That screeching you can hear in Westminster is the sound of the Number 10 desperately trying to change the subject from the Government’s plans to stop the boat crossings in the Channel to somewhere where it feels it can beat Labour: tax cuts.
Rishi Sunak and his team might have emerged battered and bruised, but ultimately successful by pushing their Rwanda plan through the House of Commons.
But more problems are just around the corner with peers expected to do all they can to water down the legislation and force ministers to restore the plan to the one passed in the Commons with a 44-seat majority.
The Rwanda Bill is expected to start to be debated in the Lords next month and in the meantime peers have today been debating whether they stop the Treaty enabling the plan from being ratified until Rwanda is a ‘safe’ country.
Rishi Sunak is keen to move the agenda onto tax cuts
Number 10 was dismissive of this attempt to frustrate plan with officials saying that it won’t have any bearing on the first planes taking off (still in the “spring” according to 10 Downing Street).
But anger over small boat crossing is unlikely to dissipate with hundreds of migrant crossings last week and fresh concern that allowing them to work when they get here will encourage more to make the crossing.
Little wonder then that the Government wants to talk about is tax – and accordingly both the Prime Minister Rishi Sunak and the Chancellor Jeremy Hunt have been doing their bit to start the debate.
Sunak dropped hints about tax cuts yesterday’s Sun on Sunday, saying: “Where we can, we will always prioritise tax cuts to put more of people’s money back in their pockets.”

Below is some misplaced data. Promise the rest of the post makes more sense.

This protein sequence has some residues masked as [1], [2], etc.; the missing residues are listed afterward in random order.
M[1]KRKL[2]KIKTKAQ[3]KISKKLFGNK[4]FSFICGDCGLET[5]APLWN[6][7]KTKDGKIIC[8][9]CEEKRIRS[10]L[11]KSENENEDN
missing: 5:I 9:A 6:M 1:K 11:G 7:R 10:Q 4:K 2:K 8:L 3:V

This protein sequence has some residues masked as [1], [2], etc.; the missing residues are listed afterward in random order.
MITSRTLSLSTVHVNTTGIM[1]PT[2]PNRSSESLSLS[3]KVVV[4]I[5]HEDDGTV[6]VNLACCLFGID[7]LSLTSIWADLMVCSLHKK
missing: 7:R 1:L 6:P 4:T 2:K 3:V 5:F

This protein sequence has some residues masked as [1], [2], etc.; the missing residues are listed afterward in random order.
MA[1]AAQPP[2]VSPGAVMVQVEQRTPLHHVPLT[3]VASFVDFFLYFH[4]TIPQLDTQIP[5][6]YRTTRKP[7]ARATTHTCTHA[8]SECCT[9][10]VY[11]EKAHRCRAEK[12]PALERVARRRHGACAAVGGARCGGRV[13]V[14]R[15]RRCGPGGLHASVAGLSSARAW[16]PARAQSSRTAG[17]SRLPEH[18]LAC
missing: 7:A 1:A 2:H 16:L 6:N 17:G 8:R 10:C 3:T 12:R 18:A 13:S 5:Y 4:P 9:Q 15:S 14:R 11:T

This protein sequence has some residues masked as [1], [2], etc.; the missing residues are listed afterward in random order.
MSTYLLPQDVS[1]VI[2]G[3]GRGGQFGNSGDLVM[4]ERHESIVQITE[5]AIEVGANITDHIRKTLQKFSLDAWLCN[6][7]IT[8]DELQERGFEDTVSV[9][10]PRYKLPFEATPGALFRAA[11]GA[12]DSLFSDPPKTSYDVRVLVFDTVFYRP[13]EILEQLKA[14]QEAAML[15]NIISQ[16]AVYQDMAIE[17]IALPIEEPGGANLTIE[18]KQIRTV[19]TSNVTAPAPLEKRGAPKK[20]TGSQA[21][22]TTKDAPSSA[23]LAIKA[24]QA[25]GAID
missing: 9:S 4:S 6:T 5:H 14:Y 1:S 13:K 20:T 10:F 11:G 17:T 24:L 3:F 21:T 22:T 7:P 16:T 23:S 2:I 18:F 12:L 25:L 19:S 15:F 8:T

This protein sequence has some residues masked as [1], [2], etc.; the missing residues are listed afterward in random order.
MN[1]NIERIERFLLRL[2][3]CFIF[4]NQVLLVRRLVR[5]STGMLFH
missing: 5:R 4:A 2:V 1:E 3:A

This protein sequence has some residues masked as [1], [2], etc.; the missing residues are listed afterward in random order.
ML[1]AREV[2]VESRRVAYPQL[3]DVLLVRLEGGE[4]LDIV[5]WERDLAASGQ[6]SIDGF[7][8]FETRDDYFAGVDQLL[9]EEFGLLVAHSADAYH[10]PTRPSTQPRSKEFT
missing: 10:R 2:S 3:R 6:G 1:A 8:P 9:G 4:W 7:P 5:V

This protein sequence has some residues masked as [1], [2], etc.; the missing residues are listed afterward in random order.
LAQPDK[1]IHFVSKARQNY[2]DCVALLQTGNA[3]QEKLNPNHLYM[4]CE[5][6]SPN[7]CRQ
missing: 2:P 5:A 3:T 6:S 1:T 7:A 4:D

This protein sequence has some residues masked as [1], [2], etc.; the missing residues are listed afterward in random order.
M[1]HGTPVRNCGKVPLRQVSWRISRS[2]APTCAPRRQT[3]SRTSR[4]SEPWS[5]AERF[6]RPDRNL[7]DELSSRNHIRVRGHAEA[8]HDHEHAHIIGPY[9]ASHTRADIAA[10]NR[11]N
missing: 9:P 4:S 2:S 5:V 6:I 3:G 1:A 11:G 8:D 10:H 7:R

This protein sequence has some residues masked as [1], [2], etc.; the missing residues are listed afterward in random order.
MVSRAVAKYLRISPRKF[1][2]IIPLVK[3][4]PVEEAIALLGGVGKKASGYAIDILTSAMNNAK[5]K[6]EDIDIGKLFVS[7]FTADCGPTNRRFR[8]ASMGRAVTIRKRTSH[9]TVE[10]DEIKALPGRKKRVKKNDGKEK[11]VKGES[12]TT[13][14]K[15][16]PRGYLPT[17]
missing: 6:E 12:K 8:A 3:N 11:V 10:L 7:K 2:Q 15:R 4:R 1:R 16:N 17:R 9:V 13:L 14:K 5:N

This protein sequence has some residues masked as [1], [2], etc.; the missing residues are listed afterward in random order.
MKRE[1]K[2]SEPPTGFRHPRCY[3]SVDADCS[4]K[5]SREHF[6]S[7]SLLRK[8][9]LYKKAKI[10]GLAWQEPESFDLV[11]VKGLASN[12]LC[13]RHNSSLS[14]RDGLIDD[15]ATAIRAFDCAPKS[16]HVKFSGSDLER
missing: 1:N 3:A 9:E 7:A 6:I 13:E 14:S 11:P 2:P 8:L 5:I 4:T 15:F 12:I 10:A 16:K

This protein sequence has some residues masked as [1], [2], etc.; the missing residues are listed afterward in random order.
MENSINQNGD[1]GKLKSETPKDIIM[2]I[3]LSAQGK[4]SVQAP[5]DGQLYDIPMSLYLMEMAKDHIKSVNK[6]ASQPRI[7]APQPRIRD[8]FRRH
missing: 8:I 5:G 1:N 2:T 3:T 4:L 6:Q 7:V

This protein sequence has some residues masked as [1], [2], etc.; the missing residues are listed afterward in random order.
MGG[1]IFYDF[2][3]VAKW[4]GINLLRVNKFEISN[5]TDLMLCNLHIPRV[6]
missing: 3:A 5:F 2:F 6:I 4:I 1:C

Jeremy Hunt said tax cuts is a priority
Elsewhere, Hunt wrote for both the Mail on Sunday and today’s Conservative Home website promising cuts, writing in ConHome: “Election year is the time when the choice between the two parties crystalises into its sharpest form.
“If I were forced now to predict where that will end up, I would submit this: Conservatives proposing a path to lower taxes, and Labour pretending they wouldn’t raise them.”
This all builds to Friday which is pay day for millions of Britons when many will benefit from the Government’s on average £450 a head cut in National Insurance.
A confidence that the party can go into the next election promising more tax cuts is why the Conservatives are repeatedly asking how Labour will fund its £28billion a year commitment for green energy (Labour says that it will not break its fiscal rules to fund the commitment).
That’s why – for now – the Government wants to talk about tax and not small boats. It will only be a short respite though as small boats starts to rise up the political agenda again as the peers start their work.